The following is a warning I often gave to my chemistry students.
“Class, in this week’s activity we are going to be using a substance that, if inhaled, could kill you. I am being completely serious.
“Hundreds of Canadians die each year by inhaling this particular compound and I don’t want it to happen in my lab. I am nearing retirement and my students have always handled this substance safely – I don’t want you to be the exception.
“Having said that, I should tell you that I am not going to require you to use the fume-hood or to use protective masks. I know you are thinking, ‘Isn’t that taking too big of a risk?’ Perhaps so, but I am close enough to retirement that even if I am fired, I will still do OK.
“Now I know what some of you are tempted to do. You feel compelled to alert your parents and have them call the principal, or ever the superintendent. I will not discourage from doing so.
“But please DO NOT worry. I will guide you through this safely. This is an important experiment; in fact, for the next three labs we will be using this particular substance.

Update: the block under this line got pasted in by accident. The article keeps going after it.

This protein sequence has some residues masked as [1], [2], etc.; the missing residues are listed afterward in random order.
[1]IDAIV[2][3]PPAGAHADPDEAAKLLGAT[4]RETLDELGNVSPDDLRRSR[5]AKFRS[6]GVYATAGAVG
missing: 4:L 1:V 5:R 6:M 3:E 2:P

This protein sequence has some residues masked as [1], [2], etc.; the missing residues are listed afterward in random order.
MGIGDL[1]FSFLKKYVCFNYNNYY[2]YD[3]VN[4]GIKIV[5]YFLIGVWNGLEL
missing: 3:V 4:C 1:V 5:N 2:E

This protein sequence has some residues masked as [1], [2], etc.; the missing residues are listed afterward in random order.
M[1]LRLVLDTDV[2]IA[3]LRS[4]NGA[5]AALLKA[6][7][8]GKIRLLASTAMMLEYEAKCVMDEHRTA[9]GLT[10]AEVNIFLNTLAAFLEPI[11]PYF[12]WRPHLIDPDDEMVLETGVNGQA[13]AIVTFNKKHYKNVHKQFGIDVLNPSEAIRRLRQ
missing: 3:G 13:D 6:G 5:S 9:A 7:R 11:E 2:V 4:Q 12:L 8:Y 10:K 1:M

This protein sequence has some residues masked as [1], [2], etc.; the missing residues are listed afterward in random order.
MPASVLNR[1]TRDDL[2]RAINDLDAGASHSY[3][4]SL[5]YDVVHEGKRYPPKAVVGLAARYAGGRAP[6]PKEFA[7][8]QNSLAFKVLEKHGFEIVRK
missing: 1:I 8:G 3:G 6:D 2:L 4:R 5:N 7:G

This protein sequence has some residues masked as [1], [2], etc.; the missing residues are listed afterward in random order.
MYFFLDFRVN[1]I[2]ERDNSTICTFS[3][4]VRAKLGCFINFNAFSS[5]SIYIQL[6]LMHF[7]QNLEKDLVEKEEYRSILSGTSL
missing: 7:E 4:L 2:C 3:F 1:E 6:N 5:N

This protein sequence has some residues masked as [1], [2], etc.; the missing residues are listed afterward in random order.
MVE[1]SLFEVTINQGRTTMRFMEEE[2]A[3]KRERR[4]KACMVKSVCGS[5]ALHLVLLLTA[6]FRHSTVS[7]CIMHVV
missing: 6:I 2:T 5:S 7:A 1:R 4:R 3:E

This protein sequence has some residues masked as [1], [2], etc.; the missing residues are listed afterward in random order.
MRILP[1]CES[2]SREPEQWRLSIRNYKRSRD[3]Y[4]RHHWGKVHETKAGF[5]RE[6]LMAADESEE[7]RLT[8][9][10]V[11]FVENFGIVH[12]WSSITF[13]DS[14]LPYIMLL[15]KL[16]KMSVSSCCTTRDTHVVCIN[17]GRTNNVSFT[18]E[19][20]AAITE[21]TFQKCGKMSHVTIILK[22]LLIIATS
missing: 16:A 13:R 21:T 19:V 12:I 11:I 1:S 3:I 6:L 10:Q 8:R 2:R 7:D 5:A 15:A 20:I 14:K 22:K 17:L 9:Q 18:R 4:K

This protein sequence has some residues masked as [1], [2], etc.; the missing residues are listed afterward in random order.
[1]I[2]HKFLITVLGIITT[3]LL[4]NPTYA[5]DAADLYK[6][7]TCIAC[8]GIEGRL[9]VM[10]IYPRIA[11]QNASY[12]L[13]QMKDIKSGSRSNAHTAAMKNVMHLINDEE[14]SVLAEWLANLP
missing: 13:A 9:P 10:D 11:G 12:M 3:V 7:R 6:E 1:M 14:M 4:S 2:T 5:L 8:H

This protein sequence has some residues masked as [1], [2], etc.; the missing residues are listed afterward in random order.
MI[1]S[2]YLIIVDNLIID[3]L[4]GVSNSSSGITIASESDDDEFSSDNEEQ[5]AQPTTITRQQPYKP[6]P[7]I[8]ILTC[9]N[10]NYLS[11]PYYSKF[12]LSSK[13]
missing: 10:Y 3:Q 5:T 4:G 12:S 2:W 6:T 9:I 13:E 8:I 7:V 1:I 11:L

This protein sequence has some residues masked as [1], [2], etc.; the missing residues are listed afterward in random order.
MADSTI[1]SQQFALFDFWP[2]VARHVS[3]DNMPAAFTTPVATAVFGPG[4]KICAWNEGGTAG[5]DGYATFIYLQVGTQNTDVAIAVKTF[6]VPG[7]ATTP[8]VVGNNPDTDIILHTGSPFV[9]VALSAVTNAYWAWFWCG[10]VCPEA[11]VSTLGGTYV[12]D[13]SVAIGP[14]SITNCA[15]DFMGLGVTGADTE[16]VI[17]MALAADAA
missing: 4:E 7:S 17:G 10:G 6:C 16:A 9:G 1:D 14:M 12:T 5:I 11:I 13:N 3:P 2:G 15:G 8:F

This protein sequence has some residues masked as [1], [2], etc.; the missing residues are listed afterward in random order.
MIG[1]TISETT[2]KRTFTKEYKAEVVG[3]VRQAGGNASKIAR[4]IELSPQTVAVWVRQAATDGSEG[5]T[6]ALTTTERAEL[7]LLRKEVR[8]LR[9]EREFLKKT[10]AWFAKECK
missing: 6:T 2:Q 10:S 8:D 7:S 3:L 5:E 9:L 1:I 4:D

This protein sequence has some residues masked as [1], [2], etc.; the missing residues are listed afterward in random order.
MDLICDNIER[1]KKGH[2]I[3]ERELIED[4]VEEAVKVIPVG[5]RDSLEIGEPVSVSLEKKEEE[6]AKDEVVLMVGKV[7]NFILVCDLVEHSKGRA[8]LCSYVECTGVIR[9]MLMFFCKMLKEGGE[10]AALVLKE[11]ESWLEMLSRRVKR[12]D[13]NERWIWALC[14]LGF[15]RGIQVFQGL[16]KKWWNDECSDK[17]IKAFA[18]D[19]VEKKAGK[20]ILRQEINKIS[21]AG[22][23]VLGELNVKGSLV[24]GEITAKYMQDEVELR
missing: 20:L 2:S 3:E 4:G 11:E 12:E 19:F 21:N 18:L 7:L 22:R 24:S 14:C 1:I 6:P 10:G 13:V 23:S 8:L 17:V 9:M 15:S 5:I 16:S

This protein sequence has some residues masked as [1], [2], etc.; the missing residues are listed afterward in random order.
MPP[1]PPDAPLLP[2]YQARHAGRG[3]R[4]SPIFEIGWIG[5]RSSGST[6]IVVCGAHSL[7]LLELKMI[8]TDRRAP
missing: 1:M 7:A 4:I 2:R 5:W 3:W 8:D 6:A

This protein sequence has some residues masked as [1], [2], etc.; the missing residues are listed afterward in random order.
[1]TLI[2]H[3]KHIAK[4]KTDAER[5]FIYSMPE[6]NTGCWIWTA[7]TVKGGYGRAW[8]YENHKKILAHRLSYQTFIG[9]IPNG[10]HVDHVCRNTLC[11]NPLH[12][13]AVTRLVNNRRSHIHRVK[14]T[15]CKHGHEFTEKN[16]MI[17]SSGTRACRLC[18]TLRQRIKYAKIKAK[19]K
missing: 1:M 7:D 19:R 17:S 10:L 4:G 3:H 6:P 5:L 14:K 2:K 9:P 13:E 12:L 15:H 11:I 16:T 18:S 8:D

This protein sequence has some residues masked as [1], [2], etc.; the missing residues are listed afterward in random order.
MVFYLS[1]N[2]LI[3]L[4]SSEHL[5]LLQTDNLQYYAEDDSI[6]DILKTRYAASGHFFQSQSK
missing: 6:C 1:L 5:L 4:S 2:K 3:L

“I will now demonstrate the safe handling of the compound. Please watch carefully.”
At this point I would then fill a beaker with water from a faucet and hold it up for all to see.
“Here it is folks. It is called dihydrogen monoxide or, more commonly, water. It is interesting to note that you can safely drink it, but if you inhale it you could actually die.
“There is a special name for dying by the inhalation of water. Does anyone know it?”
“Exactly, it is called drowning. So let’s all agree that we are going to handle this compound with the respect it deserves. I don’t want anyone to drown in my lab.”
I am proud to say that during my 32 year career, I never had a student drown during a chemistry lab – or a physics lab, for that matter.
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